Issue No. 20
Keep Calm and Pass It OnDate: April 19, 2013
If you have an anxiety disorder, you might be handing it down to your kids without realizing it. Golda Ginsburg, Ph.D., a child psychologist at Johns Hopkins, explains why—and what you can do to prevent it.
How are parents creating anxiety in their children?
Research has shown that there is a trickle-down effect: Children of parents who have anxiety disorders are up to seven times more likely to develop anxiety themselves. There is good evidence to show that this is due to a combination of nature and nurture. In some families, there is a biological component. Other parents may be inadvertently causing anxiety in their kids through their own behaviors.
Can parents do anything to change this pattern?
We’re learning that they can. In a pilot study at Johns Hopkins of parents who have anxiety and their children, we provided interventions to some children, and none of those children developed anxiety. Among the children who didn’t receive intervention, 30 percent developed an anxiety disorder. Johns Hopkins is conducting a larger trial that will conclude in mid-2013, and we think we’ll see very similar findings.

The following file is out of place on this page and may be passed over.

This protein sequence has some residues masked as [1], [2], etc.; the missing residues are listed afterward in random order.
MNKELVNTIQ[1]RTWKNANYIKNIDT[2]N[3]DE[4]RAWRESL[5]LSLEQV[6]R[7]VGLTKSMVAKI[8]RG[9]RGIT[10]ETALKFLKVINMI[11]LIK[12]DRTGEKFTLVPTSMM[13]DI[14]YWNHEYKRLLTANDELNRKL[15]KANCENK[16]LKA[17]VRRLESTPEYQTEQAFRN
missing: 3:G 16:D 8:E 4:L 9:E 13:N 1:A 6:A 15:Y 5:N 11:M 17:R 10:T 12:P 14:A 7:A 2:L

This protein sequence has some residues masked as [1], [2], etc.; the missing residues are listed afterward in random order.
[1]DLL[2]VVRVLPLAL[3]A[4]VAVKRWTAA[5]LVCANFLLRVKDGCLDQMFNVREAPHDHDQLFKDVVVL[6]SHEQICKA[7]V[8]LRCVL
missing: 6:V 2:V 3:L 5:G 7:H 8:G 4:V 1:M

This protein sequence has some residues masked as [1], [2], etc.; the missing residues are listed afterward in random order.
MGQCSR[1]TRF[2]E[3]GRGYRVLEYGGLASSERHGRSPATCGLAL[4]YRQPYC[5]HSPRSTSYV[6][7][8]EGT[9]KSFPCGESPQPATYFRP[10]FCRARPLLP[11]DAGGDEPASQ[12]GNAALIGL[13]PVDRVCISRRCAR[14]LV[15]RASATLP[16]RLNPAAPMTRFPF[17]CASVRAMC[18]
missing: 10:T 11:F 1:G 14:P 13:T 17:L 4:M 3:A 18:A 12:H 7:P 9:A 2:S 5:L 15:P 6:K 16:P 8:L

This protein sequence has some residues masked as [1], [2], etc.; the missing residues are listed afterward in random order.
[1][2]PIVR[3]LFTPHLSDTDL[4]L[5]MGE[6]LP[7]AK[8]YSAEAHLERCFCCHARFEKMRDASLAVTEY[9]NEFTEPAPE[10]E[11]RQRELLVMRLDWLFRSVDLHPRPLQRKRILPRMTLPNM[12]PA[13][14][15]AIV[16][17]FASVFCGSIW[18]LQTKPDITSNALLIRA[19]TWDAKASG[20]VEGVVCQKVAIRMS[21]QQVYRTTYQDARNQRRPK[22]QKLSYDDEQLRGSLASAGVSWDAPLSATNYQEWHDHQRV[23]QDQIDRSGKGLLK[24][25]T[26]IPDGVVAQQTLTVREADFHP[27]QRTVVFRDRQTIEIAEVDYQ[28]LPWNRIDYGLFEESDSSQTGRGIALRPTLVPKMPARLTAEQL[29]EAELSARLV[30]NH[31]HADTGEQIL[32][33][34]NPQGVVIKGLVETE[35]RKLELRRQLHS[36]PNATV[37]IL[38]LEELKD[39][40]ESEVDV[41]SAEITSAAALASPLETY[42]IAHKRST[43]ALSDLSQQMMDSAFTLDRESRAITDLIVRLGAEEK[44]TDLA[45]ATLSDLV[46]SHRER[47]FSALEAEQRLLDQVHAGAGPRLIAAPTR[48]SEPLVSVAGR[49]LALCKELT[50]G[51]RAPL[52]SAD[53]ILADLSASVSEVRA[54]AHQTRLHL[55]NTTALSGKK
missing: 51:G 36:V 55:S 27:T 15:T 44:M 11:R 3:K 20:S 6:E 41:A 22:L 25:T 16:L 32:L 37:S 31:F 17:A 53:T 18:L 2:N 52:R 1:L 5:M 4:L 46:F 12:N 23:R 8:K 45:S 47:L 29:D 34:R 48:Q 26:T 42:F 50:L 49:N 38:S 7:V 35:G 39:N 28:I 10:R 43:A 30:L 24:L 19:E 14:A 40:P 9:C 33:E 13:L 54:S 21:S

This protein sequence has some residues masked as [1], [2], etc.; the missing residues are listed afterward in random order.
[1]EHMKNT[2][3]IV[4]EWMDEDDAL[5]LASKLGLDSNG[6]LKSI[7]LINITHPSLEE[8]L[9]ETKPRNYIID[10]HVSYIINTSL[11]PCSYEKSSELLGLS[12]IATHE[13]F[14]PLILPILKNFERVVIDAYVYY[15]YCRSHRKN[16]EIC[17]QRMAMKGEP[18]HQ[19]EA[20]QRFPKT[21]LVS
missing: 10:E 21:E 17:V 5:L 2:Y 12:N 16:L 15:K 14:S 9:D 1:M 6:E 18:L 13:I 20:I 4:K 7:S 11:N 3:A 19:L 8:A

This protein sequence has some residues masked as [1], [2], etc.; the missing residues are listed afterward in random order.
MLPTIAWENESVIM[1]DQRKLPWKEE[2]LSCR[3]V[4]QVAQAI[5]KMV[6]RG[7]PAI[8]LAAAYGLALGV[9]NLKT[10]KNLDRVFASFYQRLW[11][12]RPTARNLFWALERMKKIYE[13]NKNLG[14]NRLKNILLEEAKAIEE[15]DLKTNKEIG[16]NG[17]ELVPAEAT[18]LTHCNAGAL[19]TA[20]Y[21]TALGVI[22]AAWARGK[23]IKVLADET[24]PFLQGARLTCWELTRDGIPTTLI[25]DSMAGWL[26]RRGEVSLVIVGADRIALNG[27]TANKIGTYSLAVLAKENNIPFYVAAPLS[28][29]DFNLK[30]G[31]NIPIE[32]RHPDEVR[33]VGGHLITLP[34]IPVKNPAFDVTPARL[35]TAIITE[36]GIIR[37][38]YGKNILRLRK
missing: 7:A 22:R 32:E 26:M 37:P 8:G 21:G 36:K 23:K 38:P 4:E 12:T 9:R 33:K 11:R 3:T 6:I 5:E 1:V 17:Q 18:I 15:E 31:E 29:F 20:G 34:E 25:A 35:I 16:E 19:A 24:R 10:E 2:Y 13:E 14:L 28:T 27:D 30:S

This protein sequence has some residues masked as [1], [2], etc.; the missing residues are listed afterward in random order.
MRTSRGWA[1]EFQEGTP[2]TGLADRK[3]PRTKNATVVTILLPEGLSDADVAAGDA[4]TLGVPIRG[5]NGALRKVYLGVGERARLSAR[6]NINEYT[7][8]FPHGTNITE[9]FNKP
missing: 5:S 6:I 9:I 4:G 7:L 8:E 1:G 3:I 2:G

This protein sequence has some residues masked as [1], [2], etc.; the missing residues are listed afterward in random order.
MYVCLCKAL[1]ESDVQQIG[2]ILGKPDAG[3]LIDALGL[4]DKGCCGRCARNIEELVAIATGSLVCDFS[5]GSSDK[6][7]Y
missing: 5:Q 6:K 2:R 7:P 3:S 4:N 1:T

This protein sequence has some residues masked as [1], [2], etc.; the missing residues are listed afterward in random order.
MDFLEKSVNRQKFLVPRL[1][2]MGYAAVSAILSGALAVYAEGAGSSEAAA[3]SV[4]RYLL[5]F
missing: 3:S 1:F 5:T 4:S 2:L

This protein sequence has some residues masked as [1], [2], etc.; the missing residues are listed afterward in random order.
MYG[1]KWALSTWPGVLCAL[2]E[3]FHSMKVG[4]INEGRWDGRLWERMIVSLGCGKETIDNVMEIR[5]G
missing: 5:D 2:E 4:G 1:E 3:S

What kinds of parental behaviors are responsible?
Parents who frequently highlight all the dangers and threats in the world can make their children fearful. They can model anxiety by saying things like, “Don’t touch that doorknob because it’s full of germs and you’ll get sick.” Parents who are overprotective can subtly communicate to their children that they don’t have good coping skills, which can cause anxiety.
Are there resources that can help?
Interventions focus on both parents and children. First, they help to identify the signs of anxiety, such as stomachaches and avoidance of certain situations. Then they open the door to developing coping skills. Parents might work on not modeling anxiety and not being overprotective. Kids can learn to change their thoughts, such as realizing nothing terrible will happen if they give a wrong answer when they’re called on in class. Early intervention is key to preventing a full-blown disorder. Professional guidance is a good idea if anxiety interferes with daily activities.
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